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Sexism in the English Language

The movement to liberate the English language from male chauvinism seems to have petered out

The movement to liberate the English language from male chauvinism seems to have petered out.  The vogue to replace “miss” and “Mrs.” with “Ms.” is passé—the trend to neuterize such words as “spokesman” with “spokesperson” has stalled.  What’s worse, these revisions were not encompassing enough and actually took a wrong turn.

Think about it.  What is so liberated about “chairperson”… or even “perSON,” for that matter?  Why not “perdaughter” and consequently, “chairperdaughter?” Shouldn’t we have desexed “huMAN” and feminized “feMALE?” I think it’s time we brought a more systematic change to the English language.

We should start by unisexing the general name for homo sapiens, as well as us hetero sapiens.  “Human” and “human being” needs to change to something asexual, to something like, I don’t know, maybe “hu-being.”  Hence, we should speak of the “hubeing race.”

Now let’s look at “female” and “woman.”  If you think about it, the core parts of these nouns, “male” and “man,” are effeminate words with those first two letters “ma,” from the Latin for mother, mater.  Therefore I propose dropping the “fe” and the “wo” and instead refer to the child-bearing member of the species as simply “male” and “man.”

Then to be consistent, her breadwinning counterpart should be called “pale” and “pan,” derived from the Latin word for father, pater.  We would then have “chairman” when it’s the gentler of the sexes, and “chairpan” when it’s the more logical member of the “hubeing species.” Of course, the anonymous designation would be “chairhubeing.”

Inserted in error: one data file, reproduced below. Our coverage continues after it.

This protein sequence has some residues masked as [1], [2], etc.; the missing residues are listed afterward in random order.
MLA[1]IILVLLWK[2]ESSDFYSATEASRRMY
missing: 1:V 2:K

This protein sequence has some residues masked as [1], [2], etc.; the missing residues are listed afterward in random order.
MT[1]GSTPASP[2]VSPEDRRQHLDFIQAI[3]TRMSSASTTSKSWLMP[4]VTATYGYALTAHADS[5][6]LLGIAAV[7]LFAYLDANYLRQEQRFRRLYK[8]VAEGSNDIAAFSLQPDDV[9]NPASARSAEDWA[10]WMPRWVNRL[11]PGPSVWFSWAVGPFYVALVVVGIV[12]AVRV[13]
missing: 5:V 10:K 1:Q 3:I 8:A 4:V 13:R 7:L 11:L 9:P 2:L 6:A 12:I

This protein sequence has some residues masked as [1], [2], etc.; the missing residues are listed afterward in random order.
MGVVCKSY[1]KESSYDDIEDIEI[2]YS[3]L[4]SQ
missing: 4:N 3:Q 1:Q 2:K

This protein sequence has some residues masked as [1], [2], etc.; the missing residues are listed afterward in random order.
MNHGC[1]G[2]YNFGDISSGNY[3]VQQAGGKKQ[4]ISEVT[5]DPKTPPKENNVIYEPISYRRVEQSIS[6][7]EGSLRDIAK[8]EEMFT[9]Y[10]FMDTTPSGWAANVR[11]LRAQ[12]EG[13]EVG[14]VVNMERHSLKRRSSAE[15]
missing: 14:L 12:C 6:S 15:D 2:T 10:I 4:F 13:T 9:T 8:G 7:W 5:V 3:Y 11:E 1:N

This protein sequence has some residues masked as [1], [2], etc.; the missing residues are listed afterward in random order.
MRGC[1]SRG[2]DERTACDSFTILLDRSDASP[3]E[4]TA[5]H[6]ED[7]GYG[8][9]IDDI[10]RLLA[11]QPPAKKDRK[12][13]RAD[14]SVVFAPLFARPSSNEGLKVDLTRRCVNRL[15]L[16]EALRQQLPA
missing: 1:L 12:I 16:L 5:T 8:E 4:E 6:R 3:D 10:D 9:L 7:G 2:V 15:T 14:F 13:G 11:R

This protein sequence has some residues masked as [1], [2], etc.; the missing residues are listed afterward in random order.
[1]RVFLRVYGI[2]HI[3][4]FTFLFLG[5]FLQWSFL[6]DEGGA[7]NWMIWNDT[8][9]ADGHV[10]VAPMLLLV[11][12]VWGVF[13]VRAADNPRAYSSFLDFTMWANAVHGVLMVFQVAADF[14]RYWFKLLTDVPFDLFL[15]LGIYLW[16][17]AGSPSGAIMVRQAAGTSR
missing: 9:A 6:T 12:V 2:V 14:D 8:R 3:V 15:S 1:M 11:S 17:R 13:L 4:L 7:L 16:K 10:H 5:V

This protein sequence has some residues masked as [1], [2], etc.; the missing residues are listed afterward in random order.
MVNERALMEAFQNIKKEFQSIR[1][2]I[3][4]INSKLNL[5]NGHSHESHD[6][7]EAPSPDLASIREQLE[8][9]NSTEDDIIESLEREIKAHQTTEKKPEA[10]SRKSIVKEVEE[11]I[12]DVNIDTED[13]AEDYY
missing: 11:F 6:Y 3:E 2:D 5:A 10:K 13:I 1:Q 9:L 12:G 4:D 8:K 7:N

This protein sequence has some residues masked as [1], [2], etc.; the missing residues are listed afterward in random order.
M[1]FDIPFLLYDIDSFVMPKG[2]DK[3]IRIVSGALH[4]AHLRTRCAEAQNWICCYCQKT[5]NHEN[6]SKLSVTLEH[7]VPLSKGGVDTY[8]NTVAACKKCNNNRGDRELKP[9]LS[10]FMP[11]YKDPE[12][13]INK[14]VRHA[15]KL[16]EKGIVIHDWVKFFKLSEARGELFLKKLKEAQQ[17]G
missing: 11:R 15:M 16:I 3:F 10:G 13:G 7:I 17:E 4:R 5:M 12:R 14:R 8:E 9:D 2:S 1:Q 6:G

Carrying the “m” and “p” designations of the sexes to its logical conclusion, it follows that “mister,” or “Ms.” (pronounced “mizz”), refers to the lovely honoring-and-obeying partner while the title for the cherishing-and-protecting spouse would be “pister,” or “Ps.” (pronounced “pizz.”)

Now let’s straighten out “she” and “he.” Since the letters HE are two thirds of “she” and “her,” “he” should become the pronoun of the more emotional of the sexes.  And since we find the letters HI as the root of “him” and “his,” I propose “hi” be the pronoun for the stronger gender.  Hence, “hi” never asks directions and “he” doesn’t know how to read a map.  Similarly, “heman” would refer to the muscle-bounded “hubeing” without an Adam’s apple while “hipan” would refer to her hairy-chested “pale” counterpart.

But wait a second.  The child-bearing “hubeings” are not the only objects of language discrimination.  Tables and benches and desks deserve fairness also.  Therefore, instead of “chairhubeing,” I recommend “furniturehubeing.”